Welcome back! Grab your passport and get ready to take off while we visit Slovakia, Columbia, Belgium and Guam this week. The fasten seatbelt light has been lit and the Captain says we are prepared for take off. Please pay attention to the following safety video, treat your flight attendants with kindness and enjoy the journey!
While the dissolution of Czechoslovakia officially occurred on January 1, 1993, the Slovak Parliament adopted the Declaration of Independence of the Slovak nation on July 17, 1992 under Vladimír Mečiar. By July 23rd, Mečiar and Václav Klaus (Prime Minister of Czechoslovakia) came to terms to dissolve Czechoslovakia. It is interesting to note that there was a movement for either a tighter confederation of the two states or complete independence. The vast majority of either state were not in favour of the dissolution and to this day there are still tight ties between the countries including both nations using either language officially as long as the speaker is using their native tongue. Slovakia has since become a member of the European Union, NATO, the UN, WTO and many other organizations.
In 1808, Charles IV of Spain was forced to abdicate the throne (along with Ferdinand VII of Spain) by Napoleon Bonaparte in favour of crowning his brother Joseph I as King of Spain. This didn’t last long, which lead to the formation of the Supreme Central and Governing Junta of the Kingdom – which collapsed in early 1810 in favour of reinstating Ferdinand VII. The news reached the Americas in mid 1810…a number of incidents occurred, including the breaking of a vase which eventually led to the independence of Colombia (known also as Gran Colombia to differentiate it from the Columbia of today). It’s a fascinating history, and well worth the read!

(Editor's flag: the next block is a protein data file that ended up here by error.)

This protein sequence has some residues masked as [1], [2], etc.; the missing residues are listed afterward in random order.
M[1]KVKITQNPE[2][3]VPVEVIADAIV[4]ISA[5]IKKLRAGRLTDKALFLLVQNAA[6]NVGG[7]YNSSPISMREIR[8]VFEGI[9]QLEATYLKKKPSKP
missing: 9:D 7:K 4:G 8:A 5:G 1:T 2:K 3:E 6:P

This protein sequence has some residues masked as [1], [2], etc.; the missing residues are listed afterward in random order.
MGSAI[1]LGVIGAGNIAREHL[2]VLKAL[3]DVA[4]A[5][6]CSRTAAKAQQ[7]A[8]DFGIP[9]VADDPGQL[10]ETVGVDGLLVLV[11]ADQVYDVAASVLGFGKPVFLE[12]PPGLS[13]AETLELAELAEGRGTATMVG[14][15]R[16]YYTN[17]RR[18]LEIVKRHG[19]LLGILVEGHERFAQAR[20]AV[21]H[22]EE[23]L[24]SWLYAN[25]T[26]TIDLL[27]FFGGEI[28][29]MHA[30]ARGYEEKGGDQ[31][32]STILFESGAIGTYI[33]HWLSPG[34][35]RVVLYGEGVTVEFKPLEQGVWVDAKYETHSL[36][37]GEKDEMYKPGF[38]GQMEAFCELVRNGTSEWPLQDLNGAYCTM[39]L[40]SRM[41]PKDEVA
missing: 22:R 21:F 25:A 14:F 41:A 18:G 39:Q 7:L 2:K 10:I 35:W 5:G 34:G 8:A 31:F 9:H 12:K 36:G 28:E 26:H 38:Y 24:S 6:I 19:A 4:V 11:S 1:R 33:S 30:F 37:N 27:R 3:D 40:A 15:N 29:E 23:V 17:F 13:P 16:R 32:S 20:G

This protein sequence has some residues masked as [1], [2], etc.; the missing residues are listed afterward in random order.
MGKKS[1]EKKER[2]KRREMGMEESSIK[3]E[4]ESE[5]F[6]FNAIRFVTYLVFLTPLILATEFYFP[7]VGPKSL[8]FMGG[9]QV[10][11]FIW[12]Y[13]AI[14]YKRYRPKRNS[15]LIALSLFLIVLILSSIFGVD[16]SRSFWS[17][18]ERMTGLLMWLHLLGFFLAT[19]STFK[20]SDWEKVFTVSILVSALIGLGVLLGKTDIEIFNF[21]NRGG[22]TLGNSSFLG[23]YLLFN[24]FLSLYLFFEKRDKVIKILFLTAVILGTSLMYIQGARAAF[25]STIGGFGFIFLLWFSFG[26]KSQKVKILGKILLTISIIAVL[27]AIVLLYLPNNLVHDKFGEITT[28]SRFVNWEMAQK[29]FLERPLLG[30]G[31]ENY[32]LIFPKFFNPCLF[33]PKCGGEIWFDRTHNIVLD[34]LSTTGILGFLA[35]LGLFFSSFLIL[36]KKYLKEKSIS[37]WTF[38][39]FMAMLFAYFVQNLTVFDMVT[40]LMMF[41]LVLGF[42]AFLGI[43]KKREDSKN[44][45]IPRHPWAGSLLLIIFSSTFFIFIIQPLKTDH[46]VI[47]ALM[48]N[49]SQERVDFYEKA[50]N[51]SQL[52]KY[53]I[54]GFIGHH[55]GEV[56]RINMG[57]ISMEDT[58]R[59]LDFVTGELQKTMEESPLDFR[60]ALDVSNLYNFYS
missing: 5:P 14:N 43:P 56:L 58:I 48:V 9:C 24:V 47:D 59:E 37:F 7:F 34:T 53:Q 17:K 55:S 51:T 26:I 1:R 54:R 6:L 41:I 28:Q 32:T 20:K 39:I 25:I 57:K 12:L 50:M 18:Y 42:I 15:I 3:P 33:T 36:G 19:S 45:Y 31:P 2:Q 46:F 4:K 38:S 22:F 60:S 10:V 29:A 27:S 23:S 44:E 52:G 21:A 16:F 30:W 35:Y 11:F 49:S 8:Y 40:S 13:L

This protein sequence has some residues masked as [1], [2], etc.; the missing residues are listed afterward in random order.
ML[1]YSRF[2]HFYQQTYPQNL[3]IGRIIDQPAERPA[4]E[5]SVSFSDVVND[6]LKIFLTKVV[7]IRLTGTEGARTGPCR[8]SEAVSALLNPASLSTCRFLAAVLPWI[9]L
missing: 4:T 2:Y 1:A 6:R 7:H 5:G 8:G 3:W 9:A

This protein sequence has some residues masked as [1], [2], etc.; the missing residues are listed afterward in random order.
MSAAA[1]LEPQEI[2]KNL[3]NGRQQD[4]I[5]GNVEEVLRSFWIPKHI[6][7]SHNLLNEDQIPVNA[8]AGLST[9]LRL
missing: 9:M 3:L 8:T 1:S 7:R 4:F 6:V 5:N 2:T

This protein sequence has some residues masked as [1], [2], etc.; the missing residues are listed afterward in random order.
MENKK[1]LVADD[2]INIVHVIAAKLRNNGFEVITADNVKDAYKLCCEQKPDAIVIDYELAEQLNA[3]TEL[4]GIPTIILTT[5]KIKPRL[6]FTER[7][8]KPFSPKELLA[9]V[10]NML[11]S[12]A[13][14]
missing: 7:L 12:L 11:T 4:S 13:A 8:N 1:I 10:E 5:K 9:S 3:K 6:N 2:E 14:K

Formed from the “Southern Provinces” of the Netherlands, Belgium became an officially French-speaking nation once it gained its independence from the Netherlands. Leopold I was not the first choice of King of Belgium (Louis, the second son of Louis-Philippe, King of France was considered first, but this was nixed by Louis-Philippe on the advice of Lord Palmerston, British Foreign Secretary). Leopold was very nearly the Prince Consort of the United Kingdom (had Princess Charlotte lived, she would have been Queen), and then he was next offered the Throne of Greece, which he refused due to the perceived opposition to this appointment and his lack of desire in being imposed on a nation. He accepted this offer to become King of Belgium, and took his oath on July 21, 1831. Two weeks later, King William I attacked Belgium in an attempt to regain control. Skirmishes continued for 8 years, and finally in 1839, both sides signed a Treaty recognizing the independence of Belgium.
Guam had been an American Territory since 1898. Captured by Japan on December 8th, 1941 just hours after the attack on Pearl Harbour, residents of Guam faced a 2.5 year occupation. During this time they were forced to adopt Japanese culture, into forced labour amongst other atrocities. On July 21, 1944 US troops recaptured the island. Guam is once again a territory of the US, has a democratic, self led government; representation in Congress; and pay some US taxes.
A few courses that you might be interested in reviewing this week:
The Captain has informed us that we are preparing to land. Please return your seats and trays to an upright position and fasten your seatbelts as our journey comes to an end for this week – but please, join us next week when we will gather passport stamps from Egypt, Puerto Rico, Liberia, Peru and the Republic of the Maldives. There are many more places to visit this summer, so make sure to come back every week to see where we will head next!